The origins of the Circassians can be traced in the mountains of the north-western Caucasus, where they have lived for thousands of years. In the 19th century the Caucasus was occupied by the Russian Empire, more than one million Circassians were murdered and the greater part of that people were deported from their homeland. The neighbouring Ottoman Empire absorbed the Circassian refugees and encouraged them to settle in parts of its territory, including Land of Israel. In the second half of the 19th century the Circassians established three settlements in the Land of Israel, two of which still exist in the Galilee: Kfar Kama, with a population of approx. 3000, and Rihanya, with around 1000 inhabitants.
What’s at the site: the Circassian Museum is located in a 130 year-old authentic building in Kfar Kama. Most of the components of the Circassian house have been preserved and are now used for illustration: a presentation which reveals an ancient and special culture: a display of ancient artefacts of Circassian culture, some of which are very rare and has its origin in the Caucasus mountains, costumes of Circassian warriors and work tools used by the first settlers.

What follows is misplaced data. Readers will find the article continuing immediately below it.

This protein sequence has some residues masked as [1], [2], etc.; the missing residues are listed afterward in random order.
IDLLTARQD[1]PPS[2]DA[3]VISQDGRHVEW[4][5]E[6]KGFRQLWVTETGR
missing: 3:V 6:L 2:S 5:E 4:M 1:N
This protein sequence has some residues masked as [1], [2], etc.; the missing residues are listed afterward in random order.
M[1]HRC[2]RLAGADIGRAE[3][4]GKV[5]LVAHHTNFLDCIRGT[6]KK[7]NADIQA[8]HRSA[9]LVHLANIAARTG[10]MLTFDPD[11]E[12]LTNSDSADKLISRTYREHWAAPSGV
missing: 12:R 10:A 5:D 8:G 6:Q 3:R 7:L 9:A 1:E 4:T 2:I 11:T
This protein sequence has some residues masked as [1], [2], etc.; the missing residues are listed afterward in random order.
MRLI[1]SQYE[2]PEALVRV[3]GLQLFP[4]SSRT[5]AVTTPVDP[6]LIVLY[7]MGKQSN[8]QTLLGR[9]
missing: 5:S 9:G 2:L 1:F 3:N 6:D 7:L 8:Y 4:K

For the general public: guided tours of the museum combined with a tour of the village’s old nucleus in horse driven carriage; a walking tour of the village’s narrow alleys accompanied with stories about the settlement and Circassian heritage; watching the local dance group performing stirring folklore dances.
For children: “treasure hunt” games.